Why Do Listed Building Owners Need Consent?
Listed building owners require consent because in England, listed buildings are considered to be of special architectural or historic interest. By listing a building, it can be better preserved for future generations. Listed building consent aids with the following:
Prevention of unsuitable alterations to the building which alter its special character, architectural features, or historical significance.
Expert assessment who evaluate the state of old buildings and whether proposed works will impact original fabric.
Maintainance of heritage value by ensuring alterations are respectful of authenticity and cultural importance.
Public interest and appeasing the public who should have a say in decisions affecting public heritage.
Unauthorised Work Is a Criminal Offence
You should never carry out any work to a listed building without listed building consent. This is an offence under Section 9 of the Planning (Listed Buildings and Conservation Areas) Act 1990. As a criminal offence, you could be liable for a fine of up to £20,000 and in some serious cases, imprisonment.
If Listed Building Consent Is Refused
Your local planning authority does not have an obligation to grant you with listed building consent. They can deny consent in any cases where they believe that the listed building will be irrevocably damaged or for example, if you have not justified alterations in your application.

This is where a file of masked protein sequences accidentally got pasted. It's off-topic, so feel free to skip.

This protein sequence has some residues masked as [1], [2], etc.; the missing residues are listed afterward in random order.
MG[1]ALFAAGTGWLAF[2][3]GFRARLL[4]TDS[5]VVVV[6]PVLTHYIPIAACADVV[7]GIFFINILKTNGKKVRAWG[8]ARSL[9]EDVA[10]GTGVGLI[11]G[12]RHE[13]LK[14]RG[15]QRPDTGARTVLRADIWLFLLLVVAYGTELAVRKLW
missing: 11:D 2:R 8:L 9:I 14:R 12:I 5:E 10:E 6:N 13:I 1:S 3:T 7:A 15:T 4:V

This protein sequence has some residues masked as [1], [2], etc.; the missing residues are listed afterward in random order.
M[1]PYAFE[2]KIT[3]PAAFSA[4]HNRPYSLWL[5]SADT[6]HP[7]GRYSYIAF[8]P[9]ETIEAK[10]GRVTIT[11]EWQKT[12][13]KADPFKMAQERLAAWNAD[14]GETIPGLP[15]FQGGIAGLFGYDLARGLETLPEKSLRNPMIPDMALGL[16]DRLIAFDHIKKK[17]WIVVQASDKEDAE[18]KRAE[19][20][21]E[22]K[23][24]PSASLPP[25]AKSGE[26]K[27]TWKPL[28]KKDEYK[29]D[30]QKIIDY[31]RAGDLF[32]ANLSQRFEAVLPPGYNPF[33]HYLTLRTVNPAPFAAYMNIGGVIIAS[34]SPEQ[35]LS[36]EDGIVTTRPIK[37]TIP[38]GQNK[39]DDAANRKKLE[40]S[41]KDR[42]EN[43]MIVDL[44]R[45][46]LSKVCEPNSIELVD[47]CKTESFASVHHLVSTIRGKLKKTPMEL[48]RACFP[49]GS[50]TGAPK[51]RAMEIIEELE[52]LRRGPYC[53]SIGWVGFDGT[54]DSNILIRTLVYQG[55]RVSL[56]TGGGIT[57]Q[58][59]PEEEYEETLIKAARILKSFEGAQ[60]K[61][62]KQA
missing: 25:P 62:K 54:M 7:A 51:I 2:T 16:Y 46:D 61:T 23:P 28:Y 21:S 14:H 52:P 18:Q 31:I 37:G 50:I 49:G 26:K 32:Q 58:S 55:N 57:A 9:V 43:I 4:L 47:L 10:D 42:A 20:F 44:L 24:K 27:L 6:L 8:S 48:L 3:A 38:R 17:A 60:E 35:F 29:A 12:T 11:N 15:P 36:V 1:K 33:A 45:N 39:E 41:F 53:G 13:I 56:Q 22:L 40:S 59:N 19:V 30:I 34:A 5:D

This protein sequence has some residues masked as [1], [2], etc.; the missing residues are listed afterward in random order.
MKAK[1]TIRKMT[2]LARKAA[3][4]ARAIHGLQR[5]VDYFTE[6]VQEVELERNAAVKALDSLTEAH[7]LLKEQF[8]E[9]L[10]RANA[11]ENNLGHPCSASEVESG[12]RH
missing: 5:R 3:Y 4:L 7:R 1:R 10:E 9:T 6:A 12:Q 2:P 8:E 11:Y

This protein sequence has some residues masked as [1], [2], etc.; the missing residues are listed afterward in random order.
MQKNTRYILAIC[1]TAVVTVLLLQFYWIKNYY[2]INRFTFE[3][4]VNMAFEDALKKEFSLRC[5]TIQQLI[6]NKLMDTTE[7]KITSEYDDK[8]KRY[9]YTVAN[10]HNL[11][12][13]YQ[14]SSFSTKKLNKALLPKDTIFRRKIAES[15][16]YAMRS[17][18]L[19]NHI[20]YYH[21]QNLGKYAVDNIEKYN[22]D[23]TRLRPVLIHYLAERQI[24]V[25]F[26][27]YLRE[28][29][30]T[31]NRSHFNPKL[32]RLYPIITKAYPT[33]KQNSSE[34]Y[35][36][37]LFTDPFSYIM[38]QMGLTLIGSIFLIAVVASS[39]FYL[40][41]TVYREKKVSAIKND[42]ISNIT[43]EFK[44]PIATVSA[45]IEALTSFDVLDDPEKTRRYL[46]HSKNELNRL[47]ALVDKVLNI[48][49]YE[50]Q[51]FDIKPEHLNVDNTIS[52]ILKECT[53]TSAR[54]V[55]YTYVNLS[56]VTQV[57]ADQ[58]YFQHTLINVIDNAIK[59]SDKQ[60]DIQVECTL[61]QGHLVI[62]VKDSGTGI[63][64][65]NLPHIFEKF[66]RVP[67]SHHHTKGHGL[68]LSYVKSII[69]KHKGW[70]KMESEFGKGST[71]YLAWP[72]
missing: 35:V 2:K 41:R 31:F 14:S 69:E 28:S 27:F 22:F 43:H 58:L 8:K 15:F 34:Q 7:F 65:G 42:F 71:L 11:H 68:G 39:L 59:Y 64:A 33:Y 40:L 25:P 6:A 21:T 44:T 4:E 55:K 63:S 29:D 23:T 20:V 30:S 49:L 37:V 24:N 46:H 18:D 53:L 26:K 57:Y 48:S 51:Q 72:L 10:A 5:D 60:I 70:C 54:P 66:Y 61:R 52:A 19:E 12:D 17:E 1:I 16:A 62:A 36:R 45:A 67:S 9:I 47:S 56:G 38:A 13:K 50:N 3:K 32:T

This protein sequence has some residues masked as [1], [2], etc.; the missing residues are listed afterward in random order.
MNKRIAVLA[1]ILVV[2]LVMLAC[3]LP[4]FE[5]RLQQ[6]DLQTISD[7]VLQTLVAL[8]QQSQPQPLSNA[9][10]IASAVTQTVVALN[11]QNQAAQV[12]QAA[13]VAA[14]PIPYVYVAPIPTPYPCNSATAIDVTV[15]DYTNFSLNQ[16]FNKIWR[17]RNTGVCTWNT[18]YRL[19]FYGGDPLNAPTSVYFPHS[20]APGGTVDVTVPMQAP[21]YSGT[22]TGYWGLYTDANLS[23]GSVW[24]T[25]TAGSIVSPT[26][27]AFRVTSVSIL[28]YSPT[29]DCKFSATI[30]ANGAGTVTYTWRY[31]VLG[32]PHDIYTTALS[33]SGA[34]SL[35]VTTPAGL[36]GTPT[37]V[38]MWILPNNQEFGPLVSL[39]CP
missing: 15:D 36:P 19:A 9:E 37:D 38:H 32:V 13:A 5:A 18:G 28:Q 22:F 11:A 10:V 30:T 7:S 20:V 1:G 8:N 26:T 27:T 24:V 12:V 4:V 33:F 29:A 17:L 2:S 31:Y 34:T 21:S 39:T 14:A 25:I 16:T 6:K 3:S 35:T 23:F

Therefore, to avoid being denied listed building consent, we recommend working with professionals to help you apply for listed building consent. Architectural designers, Conservation Officers, Heritage Specialists, and other types of professionals with experience will be able to shed light on the various factors at play when trying to obtain planning permission.
In cases where local planning authorities deny your application, there are steps that you can take:
Review the decision – Begin by reviewing the decision carefully. You should get clear as to why your planning permission application was refused and the specific reasons behind the decision.
Seek professional advice – Next, seek professional advice from a Heritage Consultant, Architectural designer, or planning professional who specialises in historic buildings. They can provide valuable insights and suggest potential modifications to your proposal that may increase the chances of approval.
Modify and resubmit your application – Just because you have been refused listed building consent, does not mean you cannot resubmit your application. Based on any of the feedback you have received, make changes to your proposal before you try again.
Mediation – In certain scenarios, mediation could be an option. This involves the help of a third party who facilitates a discussion between parties to resolve.
Appeal the decision – Finally, if you find the decision to be unjustified, you can appeal. This varies by jurisdiction so you will be required to follow procedures set out by the authority.